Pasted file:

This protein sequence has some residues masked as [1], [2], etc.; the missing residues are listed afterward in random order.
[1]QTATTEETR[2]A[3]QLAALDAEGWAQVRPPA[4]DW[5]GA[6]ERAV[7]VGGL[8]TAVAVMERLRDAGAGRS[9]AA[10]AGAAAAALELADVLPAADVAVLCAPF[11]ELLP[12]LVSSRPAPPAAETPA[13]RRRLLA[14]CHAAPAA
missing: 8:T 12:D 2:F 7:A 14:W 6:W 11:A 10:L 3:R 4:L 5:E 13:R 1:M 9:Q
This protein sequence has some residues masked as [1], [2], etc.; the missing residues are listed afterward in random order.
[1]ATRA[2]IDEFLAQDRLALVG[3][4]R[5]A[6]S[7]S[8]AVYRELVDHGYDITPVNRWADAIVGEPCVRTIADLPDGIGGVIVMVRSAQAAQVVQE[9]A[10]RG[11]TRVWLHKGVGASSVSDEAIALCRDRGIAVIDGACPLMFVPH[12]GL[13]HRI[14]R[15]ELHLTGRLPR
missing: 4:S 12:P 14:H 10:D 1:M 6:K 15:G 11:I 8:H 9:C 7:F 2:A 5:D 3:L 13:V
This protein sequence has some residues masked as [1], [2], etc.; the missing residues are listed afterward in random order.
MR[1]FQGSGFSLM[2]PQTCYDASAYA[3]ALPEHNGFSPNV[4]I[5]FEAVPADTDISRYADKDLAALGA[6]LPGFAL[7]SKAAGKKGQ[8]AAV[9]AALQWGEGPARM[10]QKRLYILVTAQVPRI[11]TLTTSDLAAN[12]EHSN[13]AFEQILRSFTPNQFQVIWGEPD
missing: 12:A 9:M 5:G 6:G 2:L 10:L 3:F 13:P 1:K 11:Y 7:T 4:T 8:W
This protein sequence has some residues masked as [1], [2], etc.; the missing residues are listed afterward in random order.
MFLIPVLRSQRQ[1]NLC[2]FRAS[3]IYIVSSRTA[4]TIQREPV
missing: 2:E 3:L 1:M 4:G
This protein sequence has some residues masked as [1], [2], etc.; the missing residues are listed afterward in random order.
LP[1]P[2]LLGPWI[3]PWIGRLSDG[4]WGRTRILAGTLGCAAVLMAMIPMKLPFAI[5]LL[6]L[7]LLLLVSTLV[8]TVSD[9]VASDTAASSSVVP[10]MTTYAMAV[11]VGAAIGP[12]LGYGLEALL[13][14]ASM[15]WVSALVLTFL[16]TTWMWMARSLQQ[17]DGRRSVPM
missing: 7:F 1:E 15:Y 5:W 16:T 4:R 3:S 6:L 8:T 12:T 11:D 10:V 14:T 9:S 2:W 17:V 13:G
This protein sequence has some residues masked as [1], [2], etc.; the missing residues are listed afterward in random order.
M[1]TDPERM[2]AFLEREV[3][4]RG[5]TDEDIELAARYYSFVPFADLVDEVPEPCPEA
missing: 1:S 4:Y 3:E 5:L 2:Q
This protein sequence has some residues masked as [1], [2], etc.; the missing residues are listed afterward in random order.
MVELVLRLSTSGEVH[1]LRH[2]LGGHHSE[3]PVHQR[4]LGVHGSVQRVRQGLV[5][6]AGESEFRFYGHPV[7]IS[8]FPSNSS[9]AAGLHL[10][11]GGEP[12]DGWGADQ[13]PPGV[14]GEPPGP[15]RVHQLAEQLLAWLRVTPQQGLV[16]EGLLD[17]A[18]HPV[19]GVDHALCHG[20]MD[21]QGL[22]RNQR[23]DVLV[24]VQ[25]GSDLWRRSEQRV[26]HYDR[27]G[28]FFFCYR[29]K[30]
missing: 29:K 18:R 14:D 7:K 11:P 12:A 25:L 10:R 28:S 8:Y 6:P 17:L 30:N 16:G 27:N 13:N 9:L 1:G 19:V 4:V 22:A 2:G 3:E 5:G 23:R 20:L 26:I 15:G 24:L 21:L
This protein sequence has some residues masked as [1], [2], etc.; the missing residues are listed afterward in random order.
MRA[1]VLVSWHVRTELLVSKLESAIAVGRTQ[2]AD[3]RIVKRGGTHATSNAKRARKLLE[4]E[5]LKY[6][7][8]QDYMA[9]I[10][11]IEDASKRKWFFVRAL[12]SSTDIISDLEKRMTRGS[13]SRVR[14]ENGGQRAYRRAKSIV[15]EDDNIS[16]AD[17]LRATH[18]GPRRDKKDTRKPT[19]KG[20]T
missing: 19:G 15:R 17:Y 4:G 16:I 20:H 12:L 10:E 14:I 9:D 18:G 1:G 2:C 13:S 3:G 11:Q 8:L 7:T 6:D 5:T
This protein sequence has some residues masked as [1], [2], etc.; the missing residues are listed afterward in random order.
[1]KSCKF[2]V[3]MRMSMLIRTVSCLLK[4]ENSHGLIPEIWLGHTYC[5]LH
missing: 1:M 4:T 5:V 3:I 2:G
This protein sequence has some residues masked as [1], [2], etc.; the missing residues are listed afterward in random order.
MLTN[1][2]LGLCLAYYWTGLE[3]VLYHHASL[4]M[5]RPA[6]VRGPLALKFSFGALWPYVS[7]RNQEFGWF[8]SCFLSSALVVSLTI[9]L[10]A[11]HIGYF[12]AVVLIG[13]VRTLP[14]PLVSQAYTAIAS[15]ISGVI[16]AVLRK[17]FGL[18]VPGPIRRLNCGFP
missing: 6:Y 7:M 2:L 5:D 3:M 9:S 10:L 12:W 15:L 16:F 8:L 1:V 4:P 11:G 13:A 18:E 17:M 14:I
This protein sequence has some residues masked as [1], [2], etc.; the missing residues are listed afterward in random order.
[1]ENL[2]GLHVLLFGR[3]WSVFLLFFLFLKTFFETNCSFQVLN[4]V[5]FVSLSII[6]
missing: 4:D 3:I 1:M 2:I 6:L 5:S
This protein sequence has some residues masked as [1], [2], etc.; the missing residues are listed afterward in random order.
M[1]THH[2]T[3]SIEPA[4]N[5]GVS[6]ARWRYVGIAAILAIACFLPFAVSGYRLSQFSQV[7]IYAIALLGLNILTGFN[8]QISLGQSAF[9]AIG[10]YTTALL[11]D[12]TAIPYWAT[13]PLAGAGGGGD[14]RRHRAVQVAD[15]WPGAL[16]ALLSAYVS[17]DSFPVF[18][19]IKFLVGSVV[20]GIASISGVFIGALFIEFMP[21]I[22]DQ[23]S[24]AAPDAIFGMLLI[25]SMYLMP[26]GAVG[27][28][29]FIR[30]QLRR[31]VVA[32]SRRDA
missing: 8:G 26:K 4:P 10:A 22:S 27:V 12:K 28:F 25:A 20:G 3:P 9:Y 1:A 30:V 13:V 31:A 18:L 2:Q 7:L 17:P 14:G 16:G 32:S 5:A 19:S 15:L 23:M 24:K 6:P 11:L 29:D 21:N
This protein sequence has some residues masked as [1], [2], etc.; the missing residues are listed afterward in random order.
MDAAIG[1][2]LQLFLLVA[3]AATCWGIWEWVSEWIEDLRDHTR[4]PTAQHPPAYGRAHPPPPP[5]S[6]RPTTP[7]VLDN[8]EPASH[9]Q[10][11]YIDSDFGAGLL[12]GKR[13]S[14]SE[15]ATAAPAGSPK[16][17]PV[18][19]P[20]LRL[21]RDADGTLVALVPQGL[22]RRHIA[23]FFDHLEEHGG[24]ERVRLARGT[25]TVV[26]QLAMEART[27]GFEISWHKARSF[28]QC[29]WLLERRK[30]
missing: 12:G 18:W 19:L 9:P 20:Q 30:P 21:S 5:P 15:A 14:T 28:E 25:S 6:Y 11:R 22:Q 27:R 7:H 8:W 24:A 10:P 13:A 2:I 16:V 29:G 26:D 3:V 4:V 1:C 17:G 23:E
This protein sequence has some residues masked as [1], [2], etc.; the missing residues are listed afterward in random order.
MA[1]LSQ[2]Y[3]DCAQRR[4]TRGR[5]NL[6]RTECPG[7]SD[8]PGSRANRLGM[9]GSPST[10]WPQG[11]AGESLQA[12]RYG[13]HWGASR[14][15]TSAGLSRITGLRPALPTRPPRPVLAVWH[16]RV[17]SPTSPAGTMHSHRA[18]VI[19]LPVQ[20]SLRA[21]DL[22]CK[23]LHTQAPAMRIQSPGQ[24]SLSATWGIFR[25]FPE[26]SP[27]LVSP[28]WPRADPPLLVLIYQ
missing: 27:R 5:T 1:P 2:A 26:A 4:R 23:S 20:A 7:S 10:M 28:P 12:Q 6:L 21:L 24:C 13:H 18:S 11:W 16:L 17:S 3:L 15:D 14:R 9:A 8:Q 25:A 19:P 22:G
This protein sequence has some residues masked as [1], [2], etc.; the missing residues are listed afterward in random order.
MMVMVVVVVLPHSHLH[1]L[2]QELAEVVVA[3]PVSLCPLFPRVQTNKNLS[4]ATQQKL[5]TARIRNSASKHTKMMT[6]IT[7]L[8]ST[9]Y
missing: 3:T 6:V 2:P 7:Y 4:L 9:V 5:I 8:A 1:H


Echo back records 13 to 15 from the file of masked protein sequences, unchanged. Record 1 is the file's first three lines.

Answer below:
This protein sequence has some residues masked as [1], [2], etc.; the missing residues are listed afterward in random order.
MDAAIG[1][2]LQLFLLVA[3]AATCWGIWEWVSEWIEDLRDHTR[4]PTAQHPPAYGRAHPPPPP[5]S[6]RPTTP[7]VLDN[8]EPASH[9]Q[10][11]YIDSDFGAGLL[12]GKR[13]S[14]SE[15]ATAAPAGSPK[16][17]PV[18][19]P[20]LRL[21]RDADGTLVALVPQGL[22]RRHIA[23]FFDHLEEHGG[24]ERVRLARGT[25]TVV[26]QLAMEART[27]GFEISWHKARSF[28]QC[29]WLLERRK[30]
missing: 12:G 18:W 19:L 9:P 20:Q 30:P 21:S 5:P 15:A 14:T 28:E 25:S 6:Y 11:R 22:Q 27:R 7:H 8:W 24:A 10:P 13:A 2:I 16:V 29:G 26:D 3:V 4:V 1:C 17:G 23:E
This protein sequence has some residues masked as [1], [2], etc.; the missing residues are listed afterward in random order.
MA[1]LSQ[2]Y[3]DCAQRR[4]TRGR[5]NL[6]RTECPG[7]SD[8]PGSRANRLGM[9]GSPST[10]WPQG[11]AGESLQA[12]RYG[13]HWGASR[14][15]TSAGLSRITGLRPALPTRPPRPVLAVWH[16]RV[17]SPTSPAGTMHSHRA[18]VI[19]LPVQ[20]SLRA[21]DL[22]CK[23]LHTQAPAMRIQSPGQ[24]SLSATWGIFR[25]FPE[26]SP[27]LVSP[28]WPRADPPLLVLIYQ
missing: 27:R 5:T 1:P 2:A 26:A 4:R 23:S 20:A 7:S 10:M 28:P 12:Q 6:L 21:L 24:C 13:H 18:S 11:W 16:L 17:S 3:L 15:D 14:R 9:A 8:Q 25:A 19:P 22:G
This protein sequence has some residues masked as [1], [2], etc.; the missing residues are listed afterward in random order.
MMVMVVVVVLPHSHLH[1]L[2]QELAEVVVA[3]PVSLCPLFPRVQTNKNLS[4]ATQQKL[5]TARIRNSASKHTKMMT[6]IT[7]L[8]ST[9]Y
missing: 3:T 6:V 2:P 7:Y 4:L 9:V 5:I 8:A 1:H